"It's a little bit down the road for me," he said. "All I can tell you is that my priority will be to win. I've been fortunate to have been taken care of fine in Toronto. As a younger player, maybe is at the beginning of a career, that's important. Now, the emphasis is on winning. As far as thinking that far, I really haven't gotten there. It just hasn't come up."

Whether Halladay will be traded by the July 31 deadline, he said, "for me, it will be the flip of a coin. I really believe that. I think there is so much that goes into it. I'm still not 100 percent sure what direction we're going to take in Toronto, if Toronto does decide to do something."

There are many in the game who think that Ricciardi is sending out feelers now and that the Blue Jays will wind up trading Halladay this winter, rather than this July.

Whatever the timetable, after listening to Halladay on Monday, you have to believe that he's already begun cutting the emotional ties in one of the most calculated gambles of his career -- and, on Toronto's part, in recent franchise history.

 

Posted on: April 13, 2009 5:53 pm
 

A modest proposal to the schedule-makers

As the final batch of home openers is played this week, please join me in a standing ovation for those in Cleveland who braved that entire fiasco on Friday.

All 500 of them.

In case you somehow missed it, the Blue Jays beat Cleveland 13-7 in the Indians' home opener on an afternoon that included a 3-hour, 47-minute rain delay.

So for the few hundred fans who made it through the ninth inning -- out of a first-pitch crowd of some 42,000 -- score that a 7-hour, 12-minute opener.

Biggest reason they didn't call the game? Toronto was making its only trip to Cleveland of the year.

Which is exactly the problem. It was shades of Seattle playing Cleveland the first week of the Indians' home schedule two years ago, when a blizzard killed four games and sent the Indians' and Mariners' schedules into chaos.

I thought the schedule-makers would have learned their lesson then, that lesson being: In cold weather cities, early-season opponents should all be clubs that will make two or three visits to that particular city during the season.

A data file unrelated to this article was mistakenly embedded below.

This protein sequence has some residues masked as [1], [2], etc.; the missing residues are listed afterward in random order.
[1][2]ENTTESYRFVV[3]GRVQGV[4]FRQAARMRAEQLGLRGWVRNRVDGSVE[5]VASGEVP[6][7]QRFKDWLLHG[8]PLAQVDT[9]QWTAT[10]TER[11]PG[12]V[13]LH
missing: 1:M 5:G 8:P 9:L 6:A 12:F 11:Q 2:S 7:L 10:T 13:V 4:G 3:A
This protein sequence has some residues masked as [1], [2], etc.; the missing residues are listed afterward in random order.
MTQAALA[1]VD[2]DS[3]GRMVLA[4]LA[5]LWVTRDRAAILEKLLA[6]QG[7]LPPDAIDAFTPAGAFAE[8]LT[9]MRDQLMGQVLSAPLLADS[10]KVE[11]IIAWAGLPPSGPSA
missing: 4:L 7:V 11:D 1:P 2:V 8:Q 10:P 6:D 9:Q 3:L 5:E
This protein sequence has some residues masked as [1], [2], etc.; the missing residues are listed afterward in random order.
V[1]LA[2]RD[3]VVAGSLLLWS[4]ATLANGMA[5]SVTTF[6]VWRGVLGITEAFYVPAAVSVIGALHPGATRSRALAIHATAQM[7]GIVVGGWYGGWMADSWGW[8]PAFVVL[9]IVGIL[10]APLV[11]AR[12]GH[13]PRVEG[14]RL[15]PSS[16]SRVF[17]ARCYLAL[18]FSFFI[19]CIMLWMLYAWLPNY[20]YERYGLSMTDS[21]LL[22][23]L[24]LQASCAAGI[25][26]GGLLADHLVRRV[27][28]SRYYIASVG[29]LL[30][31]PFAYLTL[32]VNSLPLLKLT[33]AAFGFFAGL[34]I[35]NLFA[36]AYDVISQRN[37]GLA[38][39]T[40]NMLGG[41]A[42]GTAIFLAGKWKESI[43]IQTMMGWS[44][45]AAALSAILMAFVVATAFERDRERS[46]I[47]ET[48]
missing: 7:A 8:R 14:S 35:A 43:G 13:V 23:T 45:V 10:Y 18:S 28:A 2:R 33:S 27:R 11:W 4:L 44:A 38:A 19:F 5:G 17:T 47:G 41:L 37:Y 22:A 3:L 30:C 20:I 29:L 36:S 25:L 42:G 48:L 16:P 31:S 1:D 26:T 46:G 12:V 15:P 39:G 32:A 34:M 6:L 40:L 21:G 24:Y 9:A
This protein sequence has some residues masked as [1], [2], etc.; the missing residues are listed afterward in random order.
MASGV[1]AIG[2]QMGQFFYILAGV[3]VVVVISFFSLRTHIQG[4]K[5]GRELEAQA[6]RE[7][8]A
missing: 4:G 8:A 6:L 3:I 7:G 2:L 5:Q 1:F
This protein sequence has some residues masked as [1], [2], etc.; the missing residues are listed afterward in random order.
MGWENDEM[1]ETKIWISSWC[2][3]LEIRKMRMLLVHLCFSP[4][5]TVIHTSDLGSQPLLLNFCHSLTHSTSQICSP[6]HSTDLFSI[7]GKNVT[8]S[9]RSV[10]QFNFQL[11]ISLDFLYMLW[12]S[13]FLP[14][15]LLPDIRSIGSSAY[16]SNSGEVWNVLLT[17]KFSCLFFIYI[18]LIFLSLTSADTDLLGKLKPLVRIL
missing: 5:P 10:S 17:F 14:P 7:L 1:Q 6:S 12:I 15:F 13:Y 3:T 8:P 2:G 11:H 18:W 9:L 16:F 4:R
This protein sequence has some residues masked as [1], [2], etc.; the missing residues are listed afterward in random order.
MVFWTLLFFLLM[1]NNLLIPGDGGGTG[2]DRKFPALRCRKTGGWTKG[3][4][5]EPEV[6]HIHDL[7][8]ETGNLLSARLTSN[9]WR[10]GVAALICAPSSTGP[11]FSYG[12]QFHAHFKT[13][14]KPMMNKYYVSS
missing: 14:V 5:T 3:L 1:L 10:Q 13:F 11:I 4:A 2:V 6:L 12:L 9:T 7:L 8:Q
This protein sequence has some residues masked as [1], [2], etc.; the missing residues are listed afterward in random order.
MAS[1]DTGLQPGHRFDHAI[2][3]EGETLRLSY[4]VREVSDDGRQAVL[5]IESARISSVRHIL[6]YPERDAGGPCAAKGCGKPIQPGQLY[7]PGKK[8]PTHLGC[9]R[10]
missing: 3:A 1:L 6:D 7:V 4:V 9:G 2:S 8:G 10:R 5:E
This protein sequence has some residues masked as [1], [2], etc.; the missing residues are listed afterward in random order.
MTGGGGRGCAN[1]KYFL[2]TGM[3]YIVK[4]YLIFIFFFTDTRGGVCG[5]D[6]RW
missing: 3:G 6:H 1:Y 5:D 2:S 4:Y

But the schedule-makers are a stubborn lot.

Look, I'm not jumping on them, because they've got a tough, tough job. And I get tired each year of listening to the whining about how the cold-weather teams should all open on the West Coast or in domes.

Yes, it makes sense on the surface.

But in the big picture, you're going to tell the Indians, Detroit Tigers, Chicago Cubs and others that they can never open the season at home? And deprive those fans of ever getting the first game of the season at home?

And furthermore, possibly put other clubs at a competitive disadvantage because, if the eastern teams always open the season on the road, then they're going to get an inordinate share of home games later?

Sending the eastern teams west, or to domes, early in the season is not as obvious an answer as it seems. Bottom line is, it's baseball, it's outside, and in April there's going to be some weather. There was a 51-minute rain delay Friday night in San Diego, of all places.

But to send Seattle or Toronto to Cleveland early, when the Mariners and Blue Jays don't have a trip there the rest of the season (and, thus, no easy way to make up postponements), the schedule-makers have got to find ways around that.

Likes: Love all of the day games this early in the season. Wish there were more later. ... San Francisco coach Tim Flannery hitting fungos during batting practice, bouncing one final grounder to second baseman Emmanuel Burriss and shouting as he hits it, "I've got a 100-game hitting streak on the line!" -- and then running to first base to challenge Burriss as he fields the ball. ... Boston outfielder Jason Bay, a class act. ... The Rally Monkey video in Anaheim in which the primate plays the Tom Cruise role, dancing to Bob Seger's Old Time Rock and Roll. ... The chicken parmesan pizza at Spirito's in Carlsbad.

Dislikes: If the start of this season gets any sadder, we're all going to need extra boxes of tissues. First Angels pitcher Nick Adenhart is killed in an auto accident, and Monday Hall of Fame Phillies broadcaster Harry Kalas is found passed out in the broadcast booth in Washington, D.C., roughly 30 minutes before the start of the Nationals' home opener. Sleep well, Harry. You're already sorely missed.

Rock 'N' Roll Lyric of the Day:

"Lazy stadium night
"Catfish on the mound.
"'Strike three,' the umpire said,
"Batter have to go back and sit down.

"Catfish, million-dollar-man,
"Nobody can throw the ball like Catfish can.

"Used to work on Mr. Finley's farm
"But the old man wouldn't pay
"So he packed his glove and took his arm
"An' one day he just ran away.

"Catfish, million-dollar-man,
"Nobody can throw the ball like Catfish can.

"Come up where the Yankees are,
"Dress up in a pinstripe suit,
"Smoke a custom-made cigar,
"Wear an alligator boot.

"Catfish, million-dollar-man,
"Nobody can throw the ball like Catfish can.

"Carolina born and bred,
"Love to hunt the little quail.
"Got a hundred-acre spread,
"Got some huntin' dogs for sale.

"Catfish, million-dollar-man,
"Nobody can throw the ball like Catfish can.

"Reggie Jackson at the plate
"Seein' nothin' but the curve,
"Swing too early or too late
"Got to eat what Catfish serve.

"Catfish, million-dollar-man,